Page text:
Loren Madsen
“Nobori”, Carved pine and fir with redwood, purpleheart, walnut inlays, and splints, 2010

Loren Madsen's Nobori sculpture: two tall carved (accentuated) trees

Loren Madsen started his artistic career in the early 1970’s. Madsen explains his artistic process as “vast installations
which slowly turned into reasonably discreet sculptures. Simultaneously my urge to history and some kind [of]
accurate representation of the world and how I fit into it (my original college major was political science) began to assert itself.”
He spoke previously to the KSAT regarding the inspiration, influence and process for the sculpture “Nobori”:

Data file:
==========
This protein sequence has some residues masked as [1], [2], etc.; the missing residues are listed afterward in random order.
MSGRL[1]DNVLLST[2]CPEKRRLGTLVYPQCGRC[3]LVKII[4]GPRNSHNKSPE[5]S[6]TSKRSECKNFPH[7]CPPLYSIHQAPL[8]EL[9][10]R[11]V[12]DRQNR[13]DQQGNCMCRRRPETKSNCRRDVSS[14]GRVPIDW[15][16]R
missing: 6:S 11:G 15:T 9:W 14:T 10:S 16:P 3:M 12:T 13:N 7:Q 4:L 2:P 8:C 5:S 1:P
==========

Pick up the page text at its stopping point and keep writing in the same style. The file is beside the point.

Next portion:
“After a year or more of building a new house, studio, and developing its water and solar systems, I had some time to indulge. As a means of getting back into ‘making’, I selected a few trees and made “Nobori,” a reflection and
celebration of my love of Japan – where I had visited and done projects for some years – and its history. Nobori were the flags used in military situations to direct the actions of the troops by leaders well away from the battle scenes. But, typically for Japan, they had inherent beauty. By using wooden plugs, splices and inserts to ‘repair’ my locally harvested trees, I was able to mimic the Japanese flags. Hence, “Nobori,” and my re-entry to